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mottled darner

mottled darner (Aeshna clepsydra) [female]
Photo © Mark Kluge

Features and Behaviors

The mottled darner is a medium-large (one and one-half to one and three-quarter inches) dragonfly that wears a spectacular, irregular pattern of blue, light green, and brown. They have brown legs, a robust thorax, and males and females are very similar looking. Males have blue eyes on a blue face, and females have yellow eyes on a yellow face. They are very similar to the azure (Aeshna septentrionalis) and zigzag (Aeshna sitchensis) darners but have more blue than black on the thorax.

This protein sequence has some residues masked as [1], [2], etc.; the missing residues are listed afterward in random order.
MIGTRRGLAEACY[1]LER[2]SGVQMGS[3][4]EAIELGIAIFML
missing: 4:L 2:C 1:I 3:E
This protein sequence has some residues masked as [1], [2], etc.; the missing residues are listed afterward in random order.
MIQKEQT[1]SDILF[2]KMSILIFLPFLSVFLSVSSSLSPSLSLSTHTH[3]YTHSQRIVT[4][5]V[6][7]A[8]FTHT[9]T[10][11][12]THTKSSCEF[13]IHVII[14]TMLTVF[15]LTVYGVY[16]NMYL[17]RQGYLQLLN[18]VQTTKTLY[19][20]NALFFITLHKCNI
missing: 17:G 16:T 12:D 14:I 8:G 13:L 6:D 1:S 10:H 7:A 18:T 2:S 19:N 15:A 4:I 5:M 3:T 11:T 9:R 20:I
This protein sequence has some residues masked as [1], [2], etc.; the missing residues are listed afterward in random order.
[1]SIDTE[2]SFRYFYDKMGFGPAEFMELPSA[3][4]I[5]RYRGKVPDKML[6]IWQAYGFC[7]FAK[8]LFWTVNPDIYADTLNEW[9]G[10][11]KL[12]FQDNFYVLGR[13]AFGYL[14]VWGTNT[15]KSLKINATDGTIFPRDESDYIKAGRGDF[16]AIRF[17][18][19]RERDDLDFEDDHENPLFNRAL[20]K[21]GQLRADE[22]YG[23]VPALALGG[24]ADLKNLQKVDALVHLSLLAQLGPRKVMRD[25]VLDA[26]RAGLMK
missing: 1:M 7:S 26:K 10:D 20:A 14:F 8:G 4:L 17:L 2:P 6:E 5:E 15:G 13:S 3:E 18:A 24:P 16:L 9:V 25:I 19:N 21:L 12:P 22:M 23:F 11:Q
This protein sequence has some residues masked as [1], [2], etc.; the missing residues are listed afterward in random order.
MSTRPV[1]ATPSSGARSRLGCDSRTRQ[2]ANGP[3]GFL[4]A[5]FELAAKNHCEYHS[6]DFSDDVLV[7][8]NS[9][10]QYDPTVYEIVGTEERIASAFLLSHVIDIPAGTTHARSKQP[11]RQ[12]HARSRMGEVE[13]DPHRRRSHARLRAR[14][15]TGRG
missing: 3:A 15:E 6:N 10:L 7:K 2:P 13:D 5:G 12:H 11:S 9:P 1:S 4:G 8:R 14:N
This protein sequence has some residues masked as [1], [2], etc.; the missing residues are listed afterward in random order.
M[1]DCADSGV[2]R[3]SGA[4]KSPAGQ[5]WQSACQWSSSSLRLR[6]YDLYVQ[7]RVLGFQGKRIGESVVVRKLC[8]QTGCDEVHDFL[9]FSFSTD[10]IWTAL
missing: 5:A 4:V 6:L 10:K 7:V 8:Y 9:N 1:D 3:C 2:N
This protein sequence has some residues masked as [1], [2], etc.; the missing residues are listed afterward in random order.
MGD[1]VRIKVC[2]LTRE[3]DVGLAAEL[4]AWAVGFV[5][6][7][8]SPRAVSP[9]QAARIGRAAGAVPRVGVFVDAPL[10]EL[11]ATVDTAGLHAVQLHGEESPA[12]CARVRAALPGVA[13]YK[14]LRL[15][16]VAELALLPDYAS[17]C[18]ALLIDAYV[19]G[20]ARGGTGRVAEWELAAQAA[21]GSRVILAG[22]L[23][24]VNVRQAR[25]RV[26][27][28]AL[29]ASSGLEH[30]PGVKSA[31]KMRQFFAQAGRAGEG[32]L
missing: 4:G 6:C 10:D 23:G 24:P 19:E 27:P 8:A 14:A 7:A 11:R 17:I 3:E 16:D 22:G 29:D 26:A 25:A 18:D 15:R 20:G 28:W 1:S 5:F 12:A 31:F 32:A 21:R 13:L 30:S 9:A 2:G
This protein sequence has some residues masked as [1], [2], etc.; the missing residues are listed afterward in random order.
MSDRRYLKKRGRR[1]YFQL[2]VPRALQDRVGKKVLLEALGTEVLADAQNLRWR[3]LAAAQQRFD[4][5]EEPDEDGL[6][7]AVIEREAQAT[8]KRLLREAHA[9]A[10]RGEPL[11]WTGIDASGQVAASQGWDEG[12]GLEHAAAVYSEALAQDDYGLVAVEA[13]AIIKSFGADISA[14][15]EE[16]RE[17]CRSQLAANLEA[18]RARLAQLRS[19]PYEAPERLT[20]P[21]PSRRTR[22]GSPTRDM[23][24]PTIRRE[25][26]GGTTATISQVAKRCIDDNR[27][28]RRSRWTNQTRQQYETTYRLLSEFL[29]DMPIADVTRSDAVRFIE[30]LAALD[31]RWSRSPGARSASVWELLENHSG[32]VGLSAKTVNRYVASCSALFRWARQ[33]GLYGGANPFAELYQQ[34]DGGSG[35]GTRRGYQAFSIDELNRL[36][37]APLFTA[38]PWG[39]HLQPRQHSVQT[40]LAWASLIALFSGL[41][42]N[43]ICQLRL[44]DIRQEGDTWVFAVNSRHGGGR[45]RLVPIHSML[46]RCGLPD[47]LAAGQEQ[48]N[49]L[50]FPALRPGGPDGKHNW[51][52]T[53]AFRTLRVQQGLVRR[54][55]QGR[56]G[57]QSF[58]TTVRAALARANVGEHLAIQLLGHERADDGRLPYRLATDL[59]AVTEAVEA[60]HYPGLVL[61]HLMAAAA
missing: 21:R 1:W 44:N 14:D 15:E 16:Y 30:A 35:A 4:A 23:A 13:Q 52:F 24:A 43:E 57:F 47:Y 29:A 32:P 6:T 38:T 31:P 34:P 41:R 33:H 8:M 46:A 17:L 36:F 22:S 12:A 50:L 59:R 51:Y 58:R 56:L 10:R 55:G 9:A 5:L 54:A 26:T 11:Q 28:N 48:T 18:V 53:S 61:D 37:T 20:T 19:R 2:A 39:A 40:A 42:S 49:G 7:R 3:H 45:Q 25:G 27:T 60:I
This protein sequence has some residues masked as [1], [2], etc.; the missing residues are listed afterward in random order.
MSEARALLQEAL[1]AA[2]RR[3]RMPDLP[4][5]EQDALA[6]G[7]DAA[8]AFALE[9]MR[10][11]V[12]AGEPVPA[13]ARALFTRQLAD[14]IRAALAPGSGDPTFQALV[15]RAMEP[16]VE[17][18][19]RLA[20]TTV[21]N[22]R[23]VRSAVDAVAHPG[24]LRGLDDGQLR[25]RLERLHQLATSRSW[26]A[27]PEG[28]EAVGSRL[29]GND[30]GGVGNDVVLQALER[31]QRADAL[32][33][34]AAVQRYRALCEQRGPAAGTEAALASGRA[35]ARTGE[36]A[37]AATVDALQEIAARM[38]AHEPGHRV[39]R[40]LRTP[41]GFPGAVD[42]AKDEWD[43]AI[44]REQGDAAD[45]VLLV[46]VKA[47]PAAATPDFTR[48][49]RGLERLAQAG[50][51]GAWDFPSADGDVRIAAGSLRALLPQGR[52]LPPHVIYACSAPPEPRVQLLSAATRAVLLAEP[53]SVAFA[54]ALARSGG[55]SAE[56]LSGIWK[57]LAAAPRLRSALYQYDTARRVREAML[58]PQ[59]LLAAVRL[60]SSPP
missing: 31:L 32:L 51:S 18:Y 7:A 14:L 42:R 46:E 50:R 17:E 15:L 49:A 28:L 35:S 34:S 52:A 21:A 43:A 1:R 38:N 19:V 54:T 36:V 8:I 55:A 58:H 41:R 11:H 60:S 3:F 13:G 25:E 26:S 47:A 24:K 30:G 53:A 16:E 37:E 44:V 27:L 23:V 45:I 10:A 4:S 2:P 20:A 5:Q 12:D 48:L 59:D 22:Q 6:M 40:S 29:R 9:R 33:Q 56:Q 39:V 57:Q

They inhabit lakes and ponds rich in water lilies and arrowhead. They perch on the trunks of trees and forage for midges, other dragonflies, and caddisflies in openings in wooded areas. They can be seen hovering over shorelines and wetlands any time of day, especially afternoon from early June to September in the counties surrounding the Lake Michigan shoreline. Females deposit eggs into mud or sand along plant stems. The larvae are flat-headed, thin-legged crawlers, with stream-lined bodies that inhabit waters with lots of vegetation and submerged tree stumps. 

Illinois Range


Kingdom: Animalia
Phylum: Arthropoda
Class: Insecta
Order: Odonata
Family: Aeshnidae

Illinois Status: common, native